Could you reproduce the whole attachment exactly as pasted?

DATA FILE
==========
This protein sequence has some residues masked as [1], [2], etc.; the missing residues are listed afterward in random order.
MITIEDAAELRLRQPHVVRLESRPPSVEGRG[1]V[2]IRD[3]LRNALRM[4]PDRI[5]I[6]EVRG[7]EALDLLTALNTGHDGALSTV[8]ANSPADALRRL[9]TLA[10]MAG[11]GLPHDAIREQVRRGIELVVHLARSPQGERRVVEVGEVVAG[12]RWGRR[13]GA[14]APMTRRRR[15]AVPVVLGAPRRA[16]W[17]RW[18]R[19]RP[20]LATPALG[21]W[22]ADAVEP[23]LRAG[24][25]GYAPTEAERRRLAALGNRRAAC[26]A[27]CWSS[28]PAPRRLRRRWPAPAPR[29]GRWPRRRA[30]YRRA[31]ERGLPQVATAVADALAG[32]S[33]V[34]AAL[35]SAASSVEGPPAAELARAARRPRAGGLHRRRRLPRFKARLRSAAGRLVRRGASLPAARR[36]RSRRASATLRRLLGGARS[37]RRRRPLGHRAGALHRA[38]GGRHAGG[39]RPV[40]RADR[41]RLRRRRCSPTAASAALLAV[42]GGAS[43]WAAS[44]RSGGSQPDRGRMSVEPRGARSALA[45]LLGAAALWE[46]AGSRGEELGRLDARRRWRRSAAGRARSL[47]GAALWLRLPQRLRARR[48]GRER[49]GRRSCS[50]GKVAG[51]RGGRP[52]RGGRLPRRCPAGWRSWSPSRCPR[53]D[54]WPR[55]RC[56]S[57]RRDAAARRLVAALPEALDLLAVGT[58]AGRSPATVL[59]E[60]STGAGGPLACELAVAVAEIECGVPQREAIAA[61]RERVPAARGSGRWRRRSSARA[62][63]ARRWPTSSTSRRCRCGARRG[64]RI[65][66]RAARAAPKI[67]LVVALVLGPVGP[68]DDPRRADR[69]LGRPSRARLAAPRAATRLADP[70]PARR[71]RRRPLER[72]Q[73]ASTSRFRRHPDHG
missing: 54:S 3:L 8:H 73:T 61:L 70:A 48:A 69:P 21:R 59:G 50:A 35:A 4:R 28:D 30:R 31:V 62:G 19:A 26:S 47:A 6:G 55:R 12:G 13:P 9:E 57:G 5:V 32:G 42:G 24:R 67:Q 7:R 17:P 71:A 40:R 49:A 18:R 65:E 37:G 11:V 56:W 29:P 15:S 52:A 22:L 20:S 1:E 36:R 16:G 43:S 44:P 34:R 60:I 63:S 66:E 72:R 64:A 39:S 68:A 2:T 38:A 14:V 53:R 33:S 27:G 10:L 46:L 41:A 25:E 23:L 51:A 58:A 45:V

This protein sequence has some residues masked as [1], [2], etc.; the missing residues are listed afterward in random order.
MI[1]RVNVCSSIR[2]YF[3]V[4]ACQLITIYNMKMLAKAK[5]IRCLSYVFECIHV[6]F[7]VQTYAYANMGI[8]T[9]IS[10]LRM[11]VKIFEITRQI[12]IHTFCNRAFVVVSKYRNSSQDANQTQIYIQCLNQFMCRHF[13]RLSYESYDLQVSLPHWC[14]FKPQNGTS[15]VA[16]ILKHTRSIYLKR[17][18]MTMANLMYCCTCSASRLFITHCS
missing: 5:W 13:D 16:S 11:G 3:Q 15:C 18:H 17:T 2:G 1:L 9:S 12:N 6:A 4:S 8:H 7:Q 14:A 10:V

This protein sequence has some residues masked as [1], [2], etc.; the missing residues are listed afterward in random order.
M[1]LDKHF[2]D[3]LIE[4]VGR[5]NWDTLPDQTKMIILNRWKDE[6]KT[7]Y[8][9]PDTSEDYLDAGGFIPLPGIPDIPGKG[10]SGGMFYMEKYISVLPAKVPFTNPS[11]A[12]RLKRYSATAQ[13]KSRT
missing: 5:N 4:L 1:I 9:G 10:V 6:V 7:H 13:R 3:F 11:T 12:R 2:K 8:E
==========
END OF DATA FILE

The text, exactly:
This protein sequence has some residues masked as [1], [2], etc.; the missing residues are listed afterward in random order.
MITIEDAAELRLRQPHVVRLESRPPSVEGRG[1]V[2]IRD[3]LRNALRM[4]PDRI[5]I[6]EVRG[7]EALDLLTALNTGHDGALSTV[8]ANSPADALRRL[9]TLA[10]MAG[11]GLPHDAIREQVRRGIELVVHLARSPQGERRVVEVGEVVAG[12]RWGRR[13]GA[14]APMTRRRR[15]AVPVVLGAPRRA[16]W[17]RW[18]R[19]RP[20]LATPALG[21]W[22]ADAVEP[23]LRAG[24][25]GYAPTEAERRRLAALGNRRAAC[26]A[27]CWSS[28]PAPRRLRRRWPAPAPR[29]GRWPRRRA[30]YRRA[31]ERGLPQVATAVADALAG[32]S[33]V[34]AAL[35]SAASSVEGPPAAELARAARRPRAGGLHRRRRLPRFKARLRSAAGRLVRRGASLPAARR[36]RSRRASATLRRLLGGARS[37]RRRRPLGHRAGALHRA[38]GGRHAGG[39]RPV[40]RADR[41]RLRRRRCSPTAASAALLAV[42]GGAS[43]WAAS[44]RSGGSQPDRGRMSVEPRGARSALA[45]LLGAAALWE[46]AGSRGEELGRLDARRRWRRSAAGRARSL[47]GAALWLRLPQRLRARR[48]GRER[49]GRRSCS[50]GKVAG[51]RGGRP[52]RGGRLPRRCPAGWRSWSPSRCPR[53]D[54]WPR[55]RC[56]S[57]RRDAAARRLVAALPEALDLLAVGT[58]AGRSPATVL[59]E[60]STGAGGPLACELAVAVAEIECGVPQREAIAA[61]RERVPAARGSGRWRRRSSARA[62][63]ARRWPTSSTSRRCRCGARRG[64]RI[65][66]RAARAAPKI[67]LVVALVLGPVGP[68]DDPRRADR[69]LGRPSRARLAAPRAATRLADP[70]PARR[71]RRRPLER[72]Q[73]ASTSRFRRHPDHG
missing: 54:S 3:L 8:H 73:T 61:L 70:A 48:A 69:P 21:R 59:G 50:A 35:A 4:R 28:D 30:R 31:V 62:G 19:A 26:S 47:A 6:G 55:R 12:G 13:P 9:E 57:G 5:V 32:G 42:G 24:R 67:Q 7:R 17:P 71:A 40:R 49:A 18:R 65:E 37:G 11:V 56:W 29:P 15:S 52:A 22:L 20:S 1:E 36:R 16:G 43:S 44:P 34:R 60:I 63:S 66:E 72:R 64:A 39:S 68:A 2:T 38:A 14:V 53:R 33:S 27:G 10:L 46:L 41:A 25:E 23:L 51:A 58:A 45:V

This protein sequence has some residues masked as [1], [2], etc.; the missing residues are listed afterward in random order.
MI[1]RVNVCSSIR[2]YF[3]V[4]ACQLITIYNMKMLAKAK[5]IRCLSYVFECIHV[6]F[7]VQTYAYANMGI[8]T[9]IS[10]LRM[11]VKIFEITRQI[12]IHTFCNRAFVVVSKYRNSSQDANQTQIYIQCLNQFMCRHF[13]RLSYESYDLQVSLPHWC[14]FKPQNGTS[15]VA[16]ILKHTRSIYLKR[17][18]MTMANLMYCCTCSASRLFITHCS
missing: 5:W 13:D 16:S 11:G 3:Q 15:C 18:H 17:T 2:G 1:L 9:S 12:N 6:A 4:S 8:H 7:Q 14:A 10:V

This protein sequence has some residues masked as [1], [2], etc.; the missing residues are listed afterward in random order.
M[1]LDKHF[2]D[3]LIE[4]VGR[5]NWDTLPDQTKMIILNRWKDE[6]KT[7]Y[8][9]PDTSEDYLDAGGFIPLPGIPDIPGKG[10]SGGMFYMEKYISVLPAKVPFTNPS[11]A[12]RLKRYSATAQ[13]KSRT
missing: 5:N 4:L 1:I 9:G 10:V 6:V 7:H 13:R 3:F 11:T 12:R 2:K 8:E